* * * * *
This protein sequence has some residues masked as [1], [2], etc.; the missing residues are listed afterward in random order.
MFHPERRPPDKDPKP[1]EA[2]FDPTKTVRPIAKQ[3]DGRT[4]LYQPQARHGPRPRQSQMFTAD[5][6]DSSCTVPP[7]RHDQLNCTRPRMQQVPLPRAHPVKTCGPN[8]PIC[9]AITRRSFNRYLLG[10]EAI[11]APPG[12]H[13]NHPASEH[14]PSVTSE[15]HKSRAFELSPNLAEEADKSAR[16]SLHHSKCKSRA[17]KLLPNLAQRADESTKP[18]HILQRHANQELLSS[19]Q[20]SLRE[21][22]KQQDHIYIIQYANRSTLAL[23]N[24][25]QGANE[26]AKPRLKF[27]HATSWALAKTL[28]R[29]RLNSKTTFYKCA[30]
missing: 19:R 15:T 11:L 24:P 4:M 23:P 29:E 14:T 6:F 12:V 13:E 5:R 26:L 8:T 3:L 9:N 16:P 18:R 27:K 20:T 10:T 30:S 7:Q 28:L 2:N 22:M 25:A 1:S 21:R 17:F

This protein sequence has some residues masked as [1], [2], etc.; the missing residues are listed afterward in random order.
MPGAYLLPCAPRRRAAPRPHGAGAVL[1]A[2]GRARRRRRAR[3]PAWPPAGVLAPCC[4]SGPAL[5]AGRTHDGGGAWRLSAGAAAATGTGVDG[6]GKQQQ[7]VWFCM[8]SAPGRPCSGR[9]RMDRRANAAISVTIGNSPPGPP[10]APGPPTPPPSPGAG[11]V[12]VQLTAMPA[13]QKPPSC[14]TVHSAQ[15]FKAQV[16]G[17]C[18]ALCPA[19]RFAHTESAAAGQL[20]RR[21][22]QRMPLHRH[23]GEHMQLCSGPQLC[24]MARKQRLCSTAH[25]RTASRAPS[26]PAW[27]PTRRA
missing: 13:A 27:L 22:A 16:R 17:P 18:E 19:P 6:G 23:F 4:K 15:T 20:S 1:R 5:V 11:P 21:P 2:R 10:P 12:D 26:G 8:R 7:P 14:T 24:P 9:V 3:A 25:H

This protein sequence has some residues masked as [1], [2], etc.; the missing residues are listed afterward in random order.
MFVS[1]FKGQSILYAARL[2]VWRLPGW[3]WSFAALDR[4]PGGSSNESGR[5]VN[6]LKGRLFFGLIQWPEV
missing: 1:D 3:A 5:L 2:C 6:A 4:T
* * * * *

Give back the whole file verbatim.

This protein sequence has some residues masked as [1], [2], etc.; the missing residues are listed afterward in random order.
MFHPERRPPDKDPKP[1]EA[2]FDPTKTVRPIAKQ[3]DGRT[4]LYQPQARHGPRPRQSQMFTAD[5][6]DSSCTVPP[7]RHDQLNCTRPRMQQVPLPRAHPVKTCGPN[8]PIC[9]AITRRSFNRYLLG[10]EAI[11]APPG[12]H[13]NHPASEH[14]PSVTSE[15]HKSRAFELSPNLAEEADKSAR[16]SLHHSKCKSRA[17]KLLPNLAQRADESTKP[18]HILQRHANQELLSS[19]Q[20]SLRE[21][22]KQQDHIYIIQYANRSTLAL[23]N[24][25]QGANE[26]AKPRLKF[27]HATSWALAKTL[28]R[29]RLNSKTTFYKCA[30]
missing: 19:R 15:T 11:L 24:P 4:M 23:P 29:E 14:T 6:F 12:V 13:E 5:R 26:L 8:T 3:L 9:N 16:P 18:R 27:K 20:T 10:T 30:S 7:Q 28:L 2:N 22:M 25:A 1:S 21:R 17:F

This protein sequence has some residues masked as [1], [2], etc.; the missing residues are listed afterward in random order.
MPGAYLLPCAPRRRAAPRPHGAGAVL[1]A[2]GRARRRRRAR[3]PAWPPAGVLAPCC[4]SGPAL[5]AGRTHDGGGAWRLSAGAAAATGTGVDG[6]GKQQQ[7]VWFCM[8]SAPGRPCSGR[9]RMDRRANAAISVTIGNSPPGPP[10]APGPPTPPPSPGAG[11]V[12]VQLTAMPA[13]QKPPSC[14]TVHSAQ[15]FKAQV[16]G[17]C[18]ALCPA[19]RFAHTESAAAGQL[20]RR[21][22]QRMPLHRH[23]GEHMQLCSGPQLC[24]MARKQRLCSTAH[25]RTASRAPS[26]PAW[27]PTRRA
missing: 13:A 27:L 22:A 16:R 17:P 18:E 19:P 6:G 23:F 4:K 15:T 20:S 1:R 5:V 11:P 21:P 2:R 10:P 12:D 26:G 8:R 7:P 14:T 24:P 9:V 3:A 25:H

This protein sequence has some residues masked as [1], [2], etc.; the missing residues are listed afterward in random order.
MFVS[1]FKGQSILYAARL[2]VWRLPGW[3]WSFAALDR[4]PGGSSNESGR[5]VN[6]LKGRLFFGLIQWPEV
missing: 1:D 3:A 5:L 2:C 6:A 4:T